Wed, Oct 01, 2003 - Page 5 News List

UN special envoy hopes to see Suu Kyi

SLIM HOPE Diplomats expect to have little effect on the junta's hard line which has kept the Myanmar democracy leader in confinement for the better part of 14 years

REUTERS , YANGONAND UNITED NATIONS

UN special envoy Razali Ismail arrived in Myanmar yesterday on a mission to persuade the military government to free pro-democracy leader Aung San Suu Kyi from house arrest and revive reconciliation talks with her.

Razali, a veteran Malaysian diplomat making his 11th visit to Myanmar, flew into Yangon just days after Suu Kyi, 58, was allowed to return to her lakeside home to recover from surgery.

The Nobel peace laureate, who has been detained at a secret location for more than three months before the operation, is still sealed off from friends and supporters by a tight security cordon.

A group of US and European diplomats were stopped from meeting Suu Kyi's doctor over the weekend near her villa, the US State Department said on Monday.

But Razali, who played a key role in securing Suu Kyi's release from house arrest last year, is expected to see her during his three-day visit. Diplomats say, however, that his chances of freeing her this time are very slim.

Suu Kyi has spent more than half of the past 14 years confined to her home. Her latest detention prompted international protests and US and EU sanctions against the junta.

Her return home would not ease Western pressure on Yangon.

"Putting her back in the house where she is effectively under house arrest is not enough. We're watching if Razali can resolve it," one Western diplomat said.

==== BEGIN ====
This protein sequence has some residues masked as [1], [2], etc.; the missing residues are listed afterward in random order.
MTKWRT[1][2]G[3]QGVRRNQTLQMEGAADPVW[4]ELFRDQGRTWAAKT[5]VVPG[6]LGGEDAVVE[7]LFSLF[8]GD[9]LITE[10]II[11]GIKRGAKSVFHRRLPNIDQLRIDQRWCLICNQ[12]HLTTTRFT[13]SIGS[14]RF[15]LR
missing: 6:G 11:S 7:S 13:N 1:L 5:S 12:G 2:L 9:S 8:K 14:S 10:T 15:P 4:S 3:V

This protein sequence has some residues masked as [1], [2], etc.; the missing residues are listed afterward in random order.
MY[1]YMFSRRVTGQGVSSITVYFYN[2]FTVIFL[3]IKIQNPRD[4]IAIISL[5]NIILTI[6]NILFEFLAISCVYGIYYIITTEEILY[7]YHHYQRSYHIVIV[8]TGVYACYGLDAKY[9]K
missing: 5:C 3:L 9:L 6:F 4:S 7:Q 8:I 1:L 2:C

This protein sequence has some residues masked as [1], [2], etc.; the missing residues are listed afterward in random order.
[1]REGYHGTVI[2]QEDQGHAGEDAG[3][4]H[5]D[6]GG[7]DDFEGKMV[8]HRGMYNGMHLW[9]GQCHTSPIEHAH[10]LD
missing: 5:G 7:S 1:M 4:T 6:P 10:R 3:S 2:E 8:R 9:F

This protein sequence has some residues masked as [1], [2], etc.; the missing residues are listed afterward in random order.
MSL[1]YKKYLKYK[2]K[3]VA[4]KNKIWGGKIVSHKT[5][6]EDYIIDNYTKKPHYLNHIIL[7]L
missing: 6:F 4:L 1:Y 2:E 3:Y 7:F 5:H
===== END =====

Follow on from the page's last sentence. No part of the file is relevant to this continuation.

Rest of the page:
Razali's arrival in Yangon comes on the heels of a speech at the UN by Myanmar's military junta aimed at gaining international attention for moving toward democracy.

In a speech to the annual meeting of the UN General Assembly on Monday, Foreign Minister U Win Aung made no mention of Suu Kyi.

"In recent weeks, Myanmar has taken substantial steps on the road to democracy. It is important that the international community recognize the positive changes. Credit must be given where credit is due," he said.

Win Aung complained "some have accused us of deliberately creating a political impasse in order to delay the transfer of power."

The government "has the political will. We are firmly committed to bringing about a systematic transformation of democracy," he said. But the military rulers first have had to "rebuild the country from scratch," improving health care, education, housing and stability.

"Now the firm foundations have been laid, we have moved on to the next phase, to commence work on the drafting of a new constitution and to build a modern democratic nation in keeping with it," he added.

The generals may have given enough ground to avert tougher action from their Southeast Asian partners at a regional summit next month, diplomats say.

"Things should go step by step. We cannot force that country to do what we want. It has already given us something so we better give it time," the Bangkok Post quoted Thai Prime Minister Thaksin Shinawatra as saying.

The 10-member ASEAN has long shunned commenting on each other's internal politics, but the group rebuked Yangon after Suu Kyi was detained on May 30 following a clash between her followers and government backers.

The controversy over Suu Kyi threatens to overshadow the group's Oct. 7 to Oct. 8 summit on the Indonesian island of Bali.

A bigger challenge for Razali will be to revive the reconciliation talks between the military and Suu Kyi's National League for Democracy.

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